This is an ambitious project by songsmith Tommy James featuring 11 songs and ten tracks of dialogue linking them together. Concept albums are tough -- a great example of a successful marriage of music and dialogue on CD being The Wizard Of Oz soundtrack. When Lou Reed released Berlin in 1973, the RCA label touted it as a "film for the ear." It was a soap opera set to music, a downer version of the "rock opera" format the Who launched with Tommy. In order to grab the listener, a storyline must be as compelling as the music. The narrative on A Night in Big City is confusing, but the music is among Tommy James' best solo work. This audio-movie has the smart pop Tommy James is known for, suspended by an unnecessary story thread. A natural evolution from his Christian of the World phase (which included the hit "Draggin' the Line"), the song "Baby Tonight" is vintage Tommy James with modern sounds. But it's necessary to get up and hit "next" on the CD player to skip the interruption and get to the next song, "Give It All," another hook-laden tune with James' great vocals and guitar work. It's nice to see he's still working with arranger and co-producer Jimmy "Wiz" Wisner (keyboards, synths, strings), who worked on the Christian of the World album. "Give It All" segues nicely into a revision of "I Think We're Alone Now," a very sparse, very cool "new wave" version. "Who Do You Love is ethereal Tommy James music, very nice indeed. James then picks up a chick for a ride in his limo, tuning his radio in to hear the single from this CD, "Megamation Man." This is a Ray Davies kind of "20th Century Man" that comes during the century after, a solid tune. "Madd Blue" is unique solo TJ. Unlike his Roulette discs without the Shondells, this is downright psychotic, sounding like Boris Karloff meets Richard O'Brien from The Rocky Horror Picture Show. In the comic book accompanying this disc -- which features a "3D" cover a la Chuck Negron's The Long Road Back -- Willoughby, the crazed maître d', attempts to explain the night's show. "Blue Bird" begins in a Tiny Tim-ish '40s style (which Mama Cass Elliot embraced so well -- this song would've been perfect for her). "Angels and Strangers," written by James and Glen Wyka, has a great hook that is classic Tommy James, a bit of "Crimson and Clover's riff speeded up a tad.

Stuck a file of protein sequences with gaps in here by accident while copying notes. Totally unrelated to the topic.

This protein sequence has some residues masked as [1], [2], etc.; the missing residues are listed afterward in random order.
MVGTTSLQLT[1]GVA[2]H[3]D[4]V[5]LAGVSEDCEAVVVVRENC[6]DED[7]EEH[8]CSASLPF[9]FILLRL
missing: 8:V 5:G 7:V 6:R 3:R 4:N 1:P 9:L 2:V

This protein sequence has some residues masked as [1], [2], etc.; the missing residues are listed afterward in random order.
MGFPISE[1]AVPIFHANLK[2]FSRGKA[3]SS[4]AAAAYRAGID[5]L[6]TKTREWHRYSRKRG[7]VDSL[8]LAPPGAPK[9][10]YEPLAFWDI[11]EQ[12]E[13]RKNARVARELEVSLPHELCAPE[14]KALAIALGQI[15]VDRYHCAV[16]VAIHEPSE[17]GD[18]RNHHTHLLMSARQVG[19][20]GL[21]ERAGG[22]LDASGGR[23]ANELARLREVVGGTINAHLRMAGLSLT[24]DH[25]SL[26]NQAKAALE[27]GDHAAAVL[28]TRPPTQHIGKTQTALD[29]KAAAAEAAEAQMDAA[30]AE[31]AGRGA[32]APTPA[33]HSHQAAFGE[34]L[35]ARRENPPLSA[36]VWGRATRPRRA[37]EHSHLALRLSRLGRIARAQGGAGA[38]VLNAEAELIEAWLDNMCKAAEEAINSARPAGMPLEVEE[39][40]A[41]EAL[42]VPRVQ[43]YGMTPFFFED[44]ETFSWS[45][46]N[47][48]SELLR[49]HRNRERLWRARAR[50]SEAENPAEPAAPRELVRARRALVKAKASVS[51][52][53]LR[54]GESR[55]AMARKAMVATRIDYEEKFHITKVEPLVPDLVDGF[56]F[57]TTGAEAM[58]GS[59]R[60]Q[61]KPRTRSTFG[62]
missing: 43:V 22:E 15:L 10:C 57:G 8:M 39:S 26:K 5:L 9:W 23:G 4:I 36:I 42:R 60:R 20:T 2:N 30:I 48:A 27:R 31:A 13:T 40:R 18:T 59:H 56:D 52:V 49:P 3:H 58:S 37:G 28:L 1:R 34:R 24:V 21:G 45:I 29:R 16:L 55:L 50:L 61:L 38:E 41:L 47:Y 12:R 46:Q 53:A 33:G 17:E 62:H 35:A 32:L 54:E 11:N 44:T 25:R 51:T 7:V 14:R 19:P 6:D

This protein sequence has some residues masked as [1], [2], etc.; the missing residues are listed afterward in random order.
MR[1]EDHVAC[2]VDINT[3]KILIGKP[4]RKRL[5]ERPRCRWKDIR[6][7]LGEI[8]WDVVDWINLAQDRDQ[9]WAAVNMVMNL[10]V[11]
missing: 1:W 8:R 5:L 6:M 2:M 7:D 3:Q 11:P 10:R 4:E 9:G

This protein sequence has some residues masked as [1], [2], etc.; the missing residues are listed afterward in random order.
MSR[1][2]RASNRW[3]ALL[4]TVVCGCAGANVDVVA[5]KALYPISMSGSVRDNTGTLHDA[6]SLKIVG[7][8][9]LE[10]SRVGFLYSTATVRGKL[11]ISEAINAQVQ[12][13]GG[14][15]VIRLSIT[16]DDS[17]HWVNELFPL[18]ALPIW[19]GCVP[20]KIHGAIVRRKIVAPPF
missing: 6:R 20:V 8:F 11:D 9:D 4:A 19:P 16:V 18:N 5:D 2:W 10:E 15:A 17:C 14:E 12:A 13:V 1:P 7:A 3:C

James is in excellent voice on this disc. "Tighter, Tighter" -- the hit he wrote for Alive 'n Kickin' (which became Brooklyn Dreams and appeared on Donna Summer's "Heaven Knows") -- is different than the version James re-recorded for his Fantasy Records debut in 1976. Co-produced by his old friends Ritchie Cordell and Kenny Laguna of "Mony Mony" fame, the Fantasy version is dreamier. This is more up-tempo and rocking. The band gets into a limo and ends up in a nightclub that burned down in 1937 -- some kind of script right out of Quantum Leap (not as much fun as the music, although it sounds good in theory). The final track, "In Slow Motion," is reminiscent of "Crystal Blue Persuasion." Despite the flaws in this endeavor, it is music that radio desperately needs. Maybe a new script for what comes between these songs upon re-release is in order, for without the interruptions, A Night in Big City is a classy effort.